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National teacher shortage affects Pennsylvania

The United States, including Pennsylvania, is dealing with a teacher shortage.

Since 1996, the number of undergraduate education majors has declined 55%.

Additionally, since 2009, the number of newly issued in-state instructional teaching certificates has dropped by 71%, according to the Pennsylvania Department of Education.

Pennsylvania used to issue licenses to more than 14,000 new teachers annually. In 2016-17, the state issued 4,412.

Dr. Diane Fine, a professor at California University of Pennsylvania’s College of Education, has watched the decline in the ranks of students seeking education degrees across all disciplines.

Fall enrollment for education majors at the university has dropped below 551 each year since 2014.

In the fall of 2018, 452 aspiring teachers enrolled in Cal’s education program, almost 100 fewer than in 2014.

“These are definitely challenging times, no doubt, in education. I tell my students that they’re entering teaching at a challenging time,” said Fine. “It is tougher to recruit students into education programs.”

The teacher shortage is most pronounced in math and science, with graduates joining the corporate world – including STEM fields – where jobs offer greater pay and stability.

While Canon-McMillan School District continues to draw quality teacher candidates, the pool of candidates is getting shallower in those fields, along with foreign language, said Superintendent Michael Daniels.

“It’s become more and more difficult to find people with those skill sets,” said Daniels. “It’s not unusual to get 200-plus applications for an elementary position, but for physics, computer science, math, science and foreign language, those are the ones you hope you can get a couple applications. And in the case of physics, you hope you can find one.”

Canon-McMillan, like many other school districts across the state, also struggles to attract enough substitutes to cover vacancies.

And in addition to a declining supply of new classroom educators and a shortage of substitutes, many Pennsylvania districts also see high attrition rates among teachers.

Dr. James Longo, chairman of the Department of Education at Washington & Jefferson College, said Pennsylvania colleges and universities traditionally have been one of the largest educator pipelines in the country.

“Pennsylvania is a state that produces teachers. We export teachers,” said Longo. “Most states will hire a teacher from Pennsylvania because our standards for teaching are so high, and because of the academically rigorous coursework. School districts know they are prepared. But even though we’ve been producing more teachers than we could use in the past, the state is experiencing a significant drop in teachers going into the profession. There are a number of reasons for that.”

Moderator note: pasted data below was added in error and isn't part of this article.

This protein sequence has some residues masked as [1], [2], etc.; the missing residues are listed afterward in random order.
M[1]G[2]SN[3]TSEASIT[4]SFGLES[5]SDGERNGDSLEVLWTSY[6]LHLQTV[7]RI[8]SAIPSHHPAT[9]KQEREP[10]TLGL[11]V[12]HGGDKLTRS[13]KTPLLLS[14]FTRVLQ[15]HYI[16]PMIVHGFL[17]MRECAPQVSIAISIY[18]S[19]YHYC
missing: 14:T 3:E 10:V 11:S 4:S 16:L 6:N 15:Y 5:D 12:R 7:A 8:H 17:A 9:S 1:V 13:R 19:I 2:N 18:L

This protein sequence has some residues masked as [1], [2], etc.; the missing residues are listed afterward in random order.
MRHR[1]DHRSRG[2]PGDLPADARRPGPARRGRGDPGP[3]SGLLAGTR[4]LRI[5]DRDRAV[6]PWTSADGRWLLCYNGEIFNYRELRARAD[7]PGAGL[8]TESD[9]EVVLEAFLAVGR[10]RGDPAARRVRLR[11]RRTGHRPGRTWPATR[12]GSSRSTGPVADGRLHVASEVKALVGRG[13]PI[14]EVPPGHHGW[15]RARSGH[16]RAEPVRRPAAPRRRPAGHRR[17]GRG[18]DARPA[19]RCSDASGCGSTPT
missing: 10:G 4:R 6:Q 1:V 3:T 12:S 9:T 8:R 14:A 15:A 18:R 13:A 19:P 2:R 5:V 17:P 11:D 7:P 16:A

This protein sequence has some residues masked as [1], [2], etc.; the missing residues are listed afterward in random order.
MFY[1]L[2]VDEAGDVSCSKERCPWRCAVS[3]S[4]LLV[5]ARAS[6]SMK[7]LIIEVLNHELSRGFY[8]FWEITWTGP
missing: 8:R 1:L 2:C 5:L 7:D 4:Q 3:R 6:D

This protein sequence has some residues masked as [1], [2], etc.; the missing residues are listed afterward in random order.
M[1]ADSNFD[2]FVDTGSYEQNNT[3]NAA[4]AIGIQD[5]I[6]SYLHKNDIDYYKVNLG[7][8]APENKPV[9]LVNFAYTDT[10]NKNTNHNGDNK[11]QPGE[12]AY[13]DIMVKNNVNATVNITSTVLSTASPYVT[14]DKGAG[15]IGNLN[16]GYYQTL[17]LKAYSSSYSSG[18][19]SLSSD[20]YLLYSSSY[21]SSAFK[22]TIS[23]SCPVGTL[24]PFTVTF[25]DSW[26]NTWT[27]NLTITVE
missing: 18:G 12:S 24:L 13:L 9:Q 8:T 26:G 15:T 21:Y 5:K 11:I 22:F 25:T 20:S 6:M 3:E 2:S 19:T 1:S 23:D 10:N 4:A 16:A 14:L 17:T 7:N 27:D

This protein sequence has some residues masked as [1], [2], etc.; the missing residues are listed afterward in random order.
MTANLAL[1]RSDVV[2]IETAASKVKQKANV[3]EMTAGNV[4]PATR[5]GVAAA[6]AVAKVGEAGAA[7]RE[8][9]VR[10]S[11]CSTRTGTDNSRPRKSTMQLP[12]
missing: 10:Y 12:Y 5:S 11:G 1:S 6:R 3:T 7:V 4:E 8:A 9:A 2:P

Among them, educators say, are low pay, school violence, an emphasis on testing requirements and insufficient resources.

“I also think part of the challenge is that right now teaching is not a well-respected profession,” said Fine. “So many people think it’s an easy job, with weekends off and holidays off and summers off, and teachers aren’t respected for what they do.”

Canon-McMillan’s Daniels said teachers work under increasingly challenging conditions and are being called upon to do more than ever for students experiencing mental health and other issues.

“All of those factors could contribute to one shying away from the field,” said Daniels.

Last summer, the Pennsylvania Department of Education awarded about $2 million in grants to eight universities, including Indiana University of Pennsylvania, to develop and implement yearlong residency programs for teachers and principals, in order to increase and retain teachers and school leaders.

California University of Pennsylvania offers 10 full scholarships through its Rutledge Institute to prepare students for careers as preschool and elementary school teachers.

The Rutledge Institute also provides annual scholarships for 20 children to attend the institute’s on-campus preschool program, with whom the Rutledge Institute scholars work.

Longo said he encourages prospective teachers to enter the field if it’s a career they love, despite the challenges.

“People who go into education often go into it for idealistic, child-centered reasons,” said Longo. “I tell my students all the time, this can be the best job in the world. But if you don’t go into it for the right reasons, it will be the worst job you could have.”

Fine agreed. “In the conversations I have with students, we talk about how most of us who end up being great teachers love teaching. It’s born into us and we have a compassion for children,” said Fine. “You want to make an impact, you want to make a difference in a student’s life. That’s why you teach.”


National
AP
Months of aftershocks could follow big California earthquake

RIDGECREST, Calif. – Officials in Southern California expressed relief Saturday that damage and injuries weren’t worse after the largest earthquake the region has seen in nearly 20 years, while voicing concerns about the possibility of major aftershocks in the days and even months to come.

No fatalities or major injuries were reported after Friday night’s 7.1-magnitude earthquake, which jolted an area from Sacramento to Mexico and prompted the evacuation of the Navy’s largest single landholding, Naval Air Weapons Station China Lake in the Mojave Desert.

The quake struck at 8:19 p.m. Friday and was centered 11 miles from Ridgecrest, the same area of the desert where a 6.4-magnitude temblor hit just a day earlier. It left behind cracked and burning buildings, broken roads, obstructed railroad tracks and leaking water and gas lines.

The light damage was largely due to the remoteness of the area where the earthquake occurred, but Gov. Gavin Newsom cautioned after touring Ridgecrest that “it’s deceiving, earthquake damage. You don’t notice it at first.”

He estimated more than $100 million in economic damages and said President Donald Trump called him to offer federal support in the rebuilding effort.

“He’s committed in the long haul, the long run, to help support the rebuilding efforts,” Newsom said of Trump.

Only 28,000 people live in the Ridgecrest area, which is sandwiched between more populated areas of Southern California and Las Vegas’ Clark County. But seismologists warned that the area could see up to 30,000 aftershocks over the next six months.

April Hamlin said she was “already on edge” when the second quake rattled her Ridgecrest home. She and her three kids initially thought it was another aftershock.